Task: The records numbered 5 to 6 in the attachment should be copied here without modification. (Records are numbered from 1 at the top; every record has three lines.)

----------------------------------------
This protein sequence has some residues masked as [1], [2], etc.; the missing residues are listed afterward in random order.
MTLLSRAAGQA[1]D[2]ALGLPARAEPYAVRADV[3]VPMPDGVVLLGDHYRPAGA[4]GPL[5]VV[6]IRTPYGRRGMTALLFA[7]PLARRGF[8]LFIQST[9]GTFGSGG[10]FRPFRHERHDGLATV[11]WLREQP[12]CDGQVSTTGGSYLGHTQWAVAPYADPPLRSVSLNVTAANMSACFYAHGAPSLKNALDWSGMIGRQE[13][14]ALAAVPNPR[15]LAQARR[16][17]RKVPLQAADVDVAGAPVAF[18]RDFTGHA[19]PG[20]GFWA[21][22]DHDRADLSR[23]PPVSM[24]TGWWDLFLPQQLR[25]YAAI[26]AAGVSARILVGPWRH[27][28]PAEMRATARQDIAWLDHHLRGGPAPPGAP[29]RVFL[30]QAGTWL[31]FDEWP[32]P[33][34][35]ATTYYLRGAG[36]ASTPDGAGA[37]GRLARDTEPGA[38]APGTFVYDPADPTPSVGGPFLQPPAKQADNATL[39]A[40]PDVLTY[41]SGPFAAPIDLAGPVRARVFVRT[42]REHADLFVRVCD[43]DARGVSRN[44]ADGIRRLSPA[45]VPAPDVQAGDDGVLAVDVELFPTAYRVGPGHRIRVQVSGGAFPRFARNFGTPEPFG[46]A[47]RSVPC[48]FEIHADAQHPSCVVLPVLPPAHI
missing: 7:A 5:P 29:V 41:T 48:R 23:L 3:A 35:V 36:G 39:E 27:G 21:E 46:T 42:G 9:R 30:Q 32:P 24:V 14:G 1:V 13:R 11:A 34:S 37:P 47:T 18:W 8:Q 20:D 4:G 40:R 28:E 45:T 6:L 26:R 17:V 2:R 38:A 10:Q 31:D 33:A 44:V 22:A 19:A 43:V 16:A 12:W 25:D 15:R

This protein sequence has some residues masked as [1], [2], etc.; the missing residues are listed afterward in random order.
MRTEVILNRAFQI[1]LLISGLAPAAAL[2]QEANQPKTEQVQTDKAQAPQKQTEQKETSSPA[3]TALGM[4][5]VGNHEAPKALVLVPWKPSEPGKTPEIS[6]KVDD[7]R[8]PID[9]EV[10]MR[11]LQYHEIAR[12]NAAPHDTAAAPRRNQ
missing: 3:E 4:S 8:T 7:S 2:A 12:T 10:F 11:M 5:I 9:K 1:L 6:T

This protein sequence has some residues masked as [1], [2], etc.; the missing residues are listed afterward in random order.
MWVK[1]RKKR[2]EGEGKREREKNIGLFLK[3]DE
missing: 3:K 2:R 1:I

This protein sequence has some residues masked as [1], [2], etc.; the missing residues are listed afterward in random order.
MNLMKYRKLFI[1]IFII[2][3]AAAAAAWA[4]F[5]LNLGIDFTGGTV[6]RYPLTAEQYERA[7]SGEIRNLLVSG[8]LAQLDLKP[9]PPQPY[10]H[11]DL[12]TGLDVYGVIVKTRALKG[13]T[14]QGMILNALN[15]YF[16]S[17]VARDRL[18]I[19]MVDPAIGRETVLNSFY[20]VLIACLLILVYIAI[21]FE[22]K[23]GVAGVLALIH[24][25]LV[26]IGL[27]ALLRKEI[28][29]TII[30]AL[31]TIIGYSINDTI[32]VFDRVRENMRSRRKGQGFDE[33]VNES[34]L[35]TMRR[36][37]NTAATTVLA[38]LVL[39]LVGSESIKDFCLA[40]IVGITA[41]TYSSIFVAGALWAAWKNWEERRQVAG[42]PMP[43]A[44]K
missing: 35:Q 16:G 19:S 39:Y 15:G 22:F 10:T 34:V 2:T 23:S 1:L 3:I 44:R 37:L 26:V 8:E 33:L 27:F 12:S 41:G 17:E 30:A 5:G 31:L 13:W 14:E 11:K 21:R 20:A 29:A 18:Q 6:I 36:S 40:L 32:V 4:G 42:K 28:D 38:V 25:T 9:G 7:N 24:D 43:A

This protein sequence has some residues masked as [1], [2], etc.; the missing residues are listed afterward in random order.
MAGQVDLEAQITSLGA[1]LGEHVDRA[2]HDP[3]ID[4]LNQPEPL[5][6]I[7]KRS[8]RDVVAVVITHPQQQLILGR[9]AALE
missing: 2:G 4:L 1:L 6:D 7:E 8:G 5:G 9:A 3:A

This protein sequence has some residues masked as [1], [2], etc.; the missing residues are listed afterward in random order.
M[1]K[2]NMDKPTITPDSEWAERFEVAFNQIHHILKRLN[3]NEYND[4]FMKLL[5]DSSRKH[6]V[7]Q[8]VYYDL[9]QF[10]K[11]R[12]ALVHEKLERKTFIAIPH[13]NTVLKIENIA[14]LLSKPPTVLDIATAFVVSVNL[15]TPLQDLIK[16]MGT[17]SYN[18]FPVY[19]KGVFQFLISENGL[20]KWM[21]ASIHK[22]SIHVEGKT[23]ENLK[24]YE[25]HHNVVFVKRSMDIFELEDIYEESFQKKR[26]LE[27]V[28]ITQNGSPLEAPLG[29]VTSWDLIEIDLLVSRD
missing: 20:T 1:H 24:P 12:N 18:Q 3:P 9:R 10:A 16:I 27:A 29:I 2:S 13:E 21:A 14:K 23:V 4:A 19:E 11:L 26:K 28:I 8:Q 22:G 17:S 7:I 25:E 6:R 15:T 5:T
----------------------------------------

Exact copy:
This protein sequence has some residues masked as [1], [2], etc.; the missing residues are listed afterward in random order.
MAGQVDLEAQITSLGA[1]LGEHVDRA[2]HDP[3]ID[4]LNQPEPL[5][6]I[7]KRS[8]RDVVAVVITHPQQQLILGR[9]AALE
missing: 2:G 4:L 1:L 6:D 7:E 8:G 5:G 9:A 3:A

This protein sequence has some residues masked as [1], [2], etc.; the missing residues are listed afterward in random order.
M[1]K[2]NMDKPTITPDSEWAERFEVAFNQIHHILKRLN[3]NEYND[4]FMKLL[5]DSSRKH[6]V[7]Q[8]VYYDL[9]QF[10]K[11]R[12]ALVHEKLERKTFIAIPH[13]NTVLKIENIA[14]LLSKPPTVLDIATAFVVSVNL[15]TPLQDLIK[16]MGT[17]SYN[18]FPVY[19]KGVFQFLISENGL[20]KWM[21]ASIHK[22]SIHVEGKT[23]ENLK[24]YE[25]HHNVVFVKRSMDIFELEDIYEESFQKKR[26]LE[27]V[28]ITQNGSPLEAPLG[29]VTSWDLIEIDLLVSRD
missing: 20:T 1:H 24:P 12:N 18:Q 3:P 9:R 10:A 16:I 27:A 29:I 2:S 13:E 21:A 14:K 23:V 4:A 19:E 11:L 26:K 28:I 8:Q 22:G 17:S 7:I 25:E 6:R 15:T 5:T